George Clooney is speaking out about the famine in South Sudan, calling it a “government-made” crisis.
Clooney, writing in a Washington Post op-ed with John Prendergast, his co-founder of the investigative initiative The Sentry, urges leaders to address the famine, target the root causes of the crisis in South Sudan, and make those responsible and profiting from human suffering in that country pay for their crimes.
“Official, U.N.-declared famines are a rare phenomenon,” wrote Clooney. "The last one worldwide was six years ago, in Somalia. Famines are declared officially when people have already begun to starve to death. It is the diplomatic equivalent of a seven-alarm fire. That is where the youngest country in the world, South Sudan, finds itself today, as 100,000 face immediate starvation and another 1 million are on its brink.
“The most immediate cause lies in the tactics used by the South Sudan government and its principal rebel opponent in fighting the current civil war. Government and rebel forces attack civilian targets much more frequently than they attack each other. They target the means of survival of civilian populations deemed to be unsupportive.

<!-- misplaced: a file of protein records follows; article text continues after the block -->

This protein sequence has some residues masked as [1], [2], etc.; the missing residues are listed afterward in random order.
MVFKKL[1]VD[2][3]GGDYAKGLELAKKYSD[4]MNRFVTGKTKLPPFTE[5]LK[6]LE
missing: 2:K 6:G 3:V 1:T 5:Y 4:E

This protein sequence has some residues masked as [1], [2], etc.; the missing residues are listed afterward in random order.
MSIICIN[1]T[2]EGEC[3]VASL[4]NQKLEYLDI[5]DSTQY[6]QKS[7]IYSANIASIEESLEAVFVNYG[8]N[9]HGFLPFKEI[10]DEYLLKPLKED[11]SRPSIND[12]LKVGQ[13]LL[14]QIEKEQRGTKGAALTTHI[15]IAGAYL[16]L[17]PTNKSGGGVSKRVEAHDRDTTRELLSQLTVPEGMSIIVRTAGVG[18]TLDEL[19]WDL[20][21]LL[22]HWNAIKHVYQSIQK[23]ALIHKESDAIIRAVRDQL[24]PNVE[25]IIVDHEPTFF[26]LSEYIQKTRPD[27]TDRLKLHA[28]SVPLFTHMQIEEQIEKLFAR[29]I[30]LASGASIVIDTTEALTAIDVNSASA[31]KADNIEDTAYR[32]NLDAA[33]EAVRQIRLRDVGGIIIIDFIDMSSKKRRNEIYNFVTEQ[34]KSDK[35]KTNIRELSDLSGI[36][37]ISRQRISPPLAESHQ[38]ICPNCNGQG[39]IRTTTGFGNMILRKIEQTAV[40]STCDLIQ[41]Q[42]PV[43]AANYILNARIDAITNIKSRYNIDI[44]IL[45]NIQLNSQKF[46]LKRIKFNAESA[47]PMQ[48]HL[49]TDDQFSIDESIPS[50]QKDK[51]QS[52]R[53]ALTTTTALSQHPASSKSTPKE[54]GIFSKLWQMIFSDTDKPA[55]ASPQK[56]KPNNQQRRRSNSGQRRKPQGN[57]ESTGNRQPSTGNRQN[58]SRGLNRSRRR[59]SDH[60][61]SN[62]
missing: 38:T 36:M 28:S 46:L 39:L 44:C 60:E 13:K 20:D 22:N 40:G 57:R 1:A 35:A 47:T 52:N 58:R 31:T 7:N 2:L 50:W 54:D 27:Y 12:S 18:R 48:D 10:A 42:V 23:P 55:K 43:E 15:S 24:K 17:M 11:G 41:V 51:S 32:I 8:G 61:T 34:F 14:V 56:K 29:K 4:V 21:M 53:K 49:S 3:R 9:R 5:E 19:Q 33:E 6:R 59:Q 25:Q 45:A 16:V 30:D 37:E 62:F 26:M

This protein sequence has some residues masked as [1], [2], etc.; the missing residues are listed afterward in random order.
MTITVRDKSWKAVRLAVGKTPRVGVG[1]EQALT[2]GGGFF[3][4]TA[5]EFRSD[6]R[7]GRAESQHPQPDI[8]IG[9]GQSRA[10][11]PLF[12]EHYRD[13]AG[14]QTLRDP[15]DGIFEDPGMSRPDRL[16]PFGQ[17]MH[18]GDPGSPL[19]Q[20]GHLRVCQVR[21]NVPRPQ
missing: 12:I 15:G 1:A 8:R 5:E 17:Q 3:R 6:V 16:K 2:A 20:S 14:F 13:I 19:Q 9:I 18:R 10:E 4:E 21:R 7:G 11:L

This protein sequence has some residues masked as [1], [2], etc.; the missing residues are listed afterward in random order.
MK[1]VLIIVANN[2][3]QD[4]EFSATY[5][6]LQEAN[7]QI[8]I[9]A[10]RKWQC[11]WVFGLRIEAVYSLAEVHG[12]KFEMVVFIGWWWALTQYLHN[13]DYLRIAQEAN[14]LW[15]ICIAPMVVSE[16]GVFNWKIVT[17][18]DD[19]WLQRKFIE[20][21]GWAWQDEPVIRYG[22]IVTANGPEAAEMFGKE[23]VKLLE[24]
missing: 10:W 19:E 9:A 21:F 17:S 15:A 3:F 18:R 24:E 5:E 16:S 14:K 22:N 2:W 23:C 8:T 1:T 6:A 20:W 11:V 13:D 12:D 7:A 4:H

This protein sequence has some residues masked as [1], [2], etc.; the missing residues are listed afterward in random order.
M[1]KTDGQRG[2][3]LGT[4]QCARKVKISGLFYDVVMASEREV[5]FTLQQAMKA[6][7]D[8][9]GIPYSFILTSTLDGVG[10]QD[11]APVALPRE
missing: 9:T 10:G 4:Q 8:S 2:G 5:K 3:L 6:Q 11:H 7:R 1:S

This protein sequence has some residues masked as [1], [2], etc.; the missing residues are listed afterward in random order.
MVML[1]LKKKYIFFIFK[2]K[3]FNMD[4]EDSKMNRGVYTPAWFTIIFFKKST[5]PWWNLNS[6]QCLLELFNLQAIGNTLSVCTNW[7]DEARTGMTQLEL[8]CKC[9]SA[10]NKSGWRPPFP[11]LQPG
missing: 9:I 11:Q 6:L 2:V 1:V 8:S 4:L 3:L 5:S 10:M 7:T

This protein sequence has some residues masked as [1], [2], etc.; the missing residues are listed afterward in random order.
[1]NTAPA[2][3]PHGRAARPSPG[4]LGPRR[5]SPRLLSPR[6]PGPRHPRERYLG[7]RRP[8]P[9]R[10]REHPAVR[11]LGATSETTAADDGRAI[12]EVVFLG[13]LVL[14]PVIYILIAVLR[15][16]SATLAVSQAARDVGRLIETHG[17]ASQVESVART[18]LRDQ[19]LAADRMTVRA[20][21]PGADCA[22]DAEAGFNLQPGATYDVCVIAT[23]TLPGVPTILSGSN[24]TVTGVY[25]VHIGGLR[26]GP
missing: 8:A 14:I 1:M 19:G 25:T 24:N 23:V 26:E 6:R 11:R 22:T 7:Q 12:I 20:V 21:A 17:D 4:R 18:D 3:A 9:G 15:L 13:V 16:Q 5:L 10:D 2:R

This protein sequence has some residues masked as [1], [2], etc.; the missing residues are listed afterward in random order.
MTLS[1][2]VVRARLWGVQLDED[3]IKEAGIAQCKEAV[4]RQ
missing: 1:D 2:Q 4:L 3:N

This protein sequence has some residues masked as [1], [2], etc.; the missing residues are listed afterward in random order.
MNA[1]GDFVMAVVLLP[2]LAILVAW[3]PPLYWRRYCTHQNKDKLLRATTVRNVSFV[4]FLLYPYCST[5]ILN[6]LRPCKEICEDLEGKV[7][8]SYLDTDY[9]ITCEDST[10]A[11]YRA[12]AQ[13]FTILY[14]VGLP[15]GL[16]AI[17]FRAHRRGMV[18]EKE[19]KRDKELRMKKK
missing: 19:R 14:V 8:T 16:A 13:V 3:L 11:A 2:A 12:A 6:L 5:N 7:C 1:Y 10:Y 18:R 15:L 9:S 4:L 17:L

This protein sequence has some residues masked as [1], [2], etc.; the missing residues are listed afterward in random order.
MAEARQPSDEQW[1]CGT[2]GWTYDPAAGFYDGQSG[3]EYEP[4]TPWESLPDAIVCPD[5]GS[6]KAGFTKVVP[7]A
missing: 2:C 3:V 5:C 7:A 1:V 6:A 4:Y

“In South Sudan today, war crimes pay. There is no accountability for the atrocities and looting of state resources, or for the famine that results…There has been no effort to counter the networks that benefit financially and politically from the crisis. The international community needs to help make war costlier than peace for government and rebel leaders and their international facilitators.”
In September 2016, The Sentry released a ground-breaking investigative report “War Crimes Shouldn’t Pay: Stopping the looting and destruction in South Sudan.” The report exposed massive wealth accumulated by South Sudan’s President and other officials who oversaw a military offensive that contributed to the current famine. The report found that immediate family members of these officials enjoy luxurious lifestyles abroad,